University of California, Riverside

Department of Electrical and Computer Engineering



A Quantum Dot based Electro-optic Modulator for Chip-to-chip Interconnects


A Quantum Dot based Electro-optic Modulator for Chip-to-chip Interconnects
 
Ya-Hong Xie
Department of Materials Science & Engineering, University of California at Los Angeles

Date: Monday, January 29, 2007
Time: 11:00am
Location: Bourns A265

Si integrated circuit technology is in a rather mature stage. There are, however, many technological needs remain unmet including electro-optical functionalities, RF performance, in addition to the numerous issues associated with the scaling into tens of nanometer dimension. The research interests in my group evolve around the general subject of increasing the functionality of Si.
This talk will begin with a brief introduction of the research subjects being carried out in my group at UCLA: examining the fundamental challenges in RF crosstalk isolation for mixed-signal applications and developing a practical technology module, studying the scaling limits of novel phase-change elements of chalcogenide materials for non-volatile memory applications, fabricating epitaxial InAs self-assembled quantum dots on Si for laser applications, exploring the feasibility of electro-optical modulators, guided assembly of epitaxial Ge quantum dots on Si patterned using diblock copolymer for potential quantum device applications, and fabricating high quality 2-dimensional electron gas in strained Si for quantum transport research.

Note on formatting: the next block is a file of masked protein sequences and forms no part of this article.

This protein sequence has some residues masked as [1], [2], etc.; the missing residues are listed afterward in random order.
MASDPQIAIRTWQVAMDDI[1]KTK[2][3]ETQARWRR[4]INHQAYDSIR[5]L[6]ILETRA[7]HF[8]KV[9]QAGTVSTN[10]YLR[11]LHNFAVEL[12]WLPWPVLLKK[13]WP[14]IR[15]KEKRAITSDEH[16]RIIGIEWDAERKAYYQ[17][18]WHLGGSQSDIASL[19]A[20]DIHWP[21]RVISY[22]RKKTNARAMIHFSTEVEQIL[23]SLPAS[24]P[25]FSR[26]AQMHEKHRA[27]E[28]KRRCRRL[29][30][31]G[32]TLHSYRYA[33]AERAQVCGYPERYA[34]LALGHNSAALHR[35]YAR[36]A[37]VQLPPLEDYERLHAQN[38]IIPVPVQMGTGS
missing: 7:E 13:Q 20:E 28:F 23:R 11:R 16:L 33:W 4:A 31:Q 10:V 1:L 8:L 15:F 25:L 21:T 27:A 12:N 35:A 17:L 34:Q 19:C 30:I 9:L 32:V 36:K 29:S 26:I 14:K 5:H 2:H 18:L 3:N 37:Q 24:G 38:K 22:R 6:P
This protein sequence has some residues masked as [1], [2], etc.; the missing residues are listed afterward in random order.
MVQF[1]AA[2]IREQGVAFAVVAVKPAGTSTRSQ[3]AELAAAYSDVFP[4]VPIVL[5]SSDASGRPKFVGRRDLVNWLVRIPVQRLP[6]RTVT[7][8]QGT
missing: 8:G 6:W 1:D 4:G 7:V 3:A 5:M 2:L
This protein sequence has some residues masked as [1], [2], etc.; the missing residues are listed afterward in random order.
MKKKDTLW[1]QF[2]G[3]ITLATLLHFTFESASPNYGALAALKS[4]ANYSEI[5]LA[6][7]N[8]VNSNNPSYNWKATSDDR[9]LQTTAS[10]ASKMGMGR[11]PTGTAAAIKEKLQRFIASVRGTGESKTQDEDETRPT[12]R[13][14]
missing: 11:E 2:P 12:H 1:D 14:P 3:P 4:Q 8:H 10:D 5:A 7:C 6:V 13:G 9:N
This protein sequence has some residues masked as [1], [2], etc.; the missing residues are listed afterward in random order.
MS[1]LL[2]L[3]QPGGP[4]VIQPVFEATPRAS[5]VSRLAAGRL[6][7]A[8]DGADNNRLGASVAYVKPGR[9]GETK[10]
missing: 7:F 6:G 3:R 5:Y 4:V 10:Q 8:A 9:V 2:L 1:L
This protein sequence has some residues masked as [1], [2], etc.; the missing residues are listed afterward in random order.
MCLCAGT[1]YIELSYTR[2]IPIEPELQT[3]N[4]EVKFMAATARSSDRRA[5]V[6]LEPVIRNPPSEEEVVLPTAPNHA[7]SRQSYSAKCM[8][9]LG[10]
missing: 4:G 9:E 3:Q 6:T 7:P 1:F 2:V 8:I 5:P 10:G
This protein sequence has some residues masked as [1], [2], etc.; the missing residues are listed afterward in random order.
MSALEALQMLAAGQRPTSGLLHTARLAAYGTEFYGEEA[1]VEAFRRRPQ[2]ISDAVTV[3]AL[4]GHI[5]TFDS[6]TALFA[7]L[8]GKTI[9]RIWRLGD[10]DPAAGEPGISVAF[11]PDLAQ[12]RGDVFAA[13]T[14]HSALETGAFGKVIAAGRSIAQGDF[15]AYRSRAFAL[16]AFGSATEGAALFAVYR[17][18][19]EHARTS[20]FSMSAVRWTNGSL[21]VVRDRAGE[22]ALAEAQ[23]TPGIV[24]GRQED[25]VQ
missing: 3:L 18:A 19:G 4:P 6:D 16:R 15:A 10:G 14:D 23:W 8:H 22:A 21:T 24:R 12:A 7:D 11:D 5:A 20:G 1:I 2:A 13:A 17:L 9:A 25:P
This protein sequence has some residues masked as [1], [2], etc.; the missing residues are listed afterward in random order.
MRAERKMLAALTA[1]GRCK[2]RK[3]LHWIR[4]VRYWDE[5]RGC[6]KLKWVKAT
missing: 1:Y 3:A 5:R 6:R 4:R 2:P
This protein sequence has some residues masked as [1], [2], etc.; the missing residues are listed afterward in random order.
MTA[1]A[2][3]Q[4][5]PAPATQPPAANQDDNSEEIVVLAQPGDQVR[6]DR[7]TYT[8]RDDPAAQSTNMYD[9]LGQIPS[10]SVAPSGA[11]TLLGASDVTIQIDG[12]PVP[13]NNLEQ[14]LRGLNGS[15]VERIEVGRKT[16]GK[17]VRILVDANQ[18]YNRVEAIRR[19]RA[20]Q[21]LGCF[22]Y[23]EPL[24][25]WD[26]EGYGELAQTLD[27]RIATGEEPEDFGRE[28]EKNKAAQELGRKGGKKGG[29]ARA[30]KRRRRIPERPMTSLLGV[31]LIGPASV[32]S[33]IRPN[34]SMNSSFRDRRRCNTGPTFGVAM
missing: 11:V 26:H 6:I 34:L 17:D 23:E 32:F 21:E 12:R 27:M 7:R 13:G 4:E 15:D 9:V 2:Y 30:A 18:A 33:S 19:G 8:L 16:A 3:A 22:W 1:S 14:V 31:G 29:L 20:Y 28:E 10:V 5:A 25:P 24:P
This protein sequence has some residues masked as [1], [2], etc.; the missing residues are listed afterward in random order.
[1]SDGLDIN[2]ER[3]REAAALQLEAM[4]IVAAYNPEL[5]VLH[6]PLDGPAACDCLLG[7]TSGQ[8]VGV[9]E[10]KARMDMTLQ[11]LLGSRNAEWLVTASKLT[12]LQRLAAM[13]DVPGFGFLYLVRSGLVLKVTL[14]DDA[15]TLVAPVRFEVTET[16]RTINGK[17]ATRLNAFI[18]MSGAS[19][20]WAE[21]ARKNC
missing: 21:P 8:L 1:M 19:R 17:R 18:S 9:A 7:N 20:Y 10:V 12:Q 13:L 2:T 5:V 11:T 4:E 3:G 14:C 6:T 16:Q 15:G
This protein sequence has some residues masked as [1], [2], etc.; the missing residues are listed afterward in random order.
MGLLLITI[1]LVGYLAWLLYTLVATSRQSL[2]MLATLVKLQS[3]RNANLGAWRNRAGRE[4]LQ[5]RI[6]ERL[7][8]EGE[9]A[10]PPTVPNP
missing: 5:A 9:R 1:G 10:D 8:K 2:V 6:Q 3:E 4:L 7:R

Following the introduction, an in-depth discussion will be presented on a quantum dot based electro-optical modulator with its operational principle based on the non-linear response of II-VI semiconductor quantum dots positioned inside a dielectric vertical cavity. It is expected to have the advantages of low power, compatible with dense 2-dimensional array, and fast intrinsic frequency response. The operational principle, simulation and experimental results will be presented.

About the speaker:

Ya-Hong Xie obtained his BSc in Physics from Purdue University in 1981, and his MSc and PhD in Electrical Engineering from the University of California at Los Angeles in 1983 and 1986, respectively. He became a member of the technical staff in the Physical Sciences and Engineering Research Division of Bell Laboratories, Lucent technologies in 1986 where he remained until joining the faculty of UCLA in 1999 as a professor in the department of Materials Science and Engineering. His research interests include Si-based novel structures and devices, and molecular beam epitaxy.
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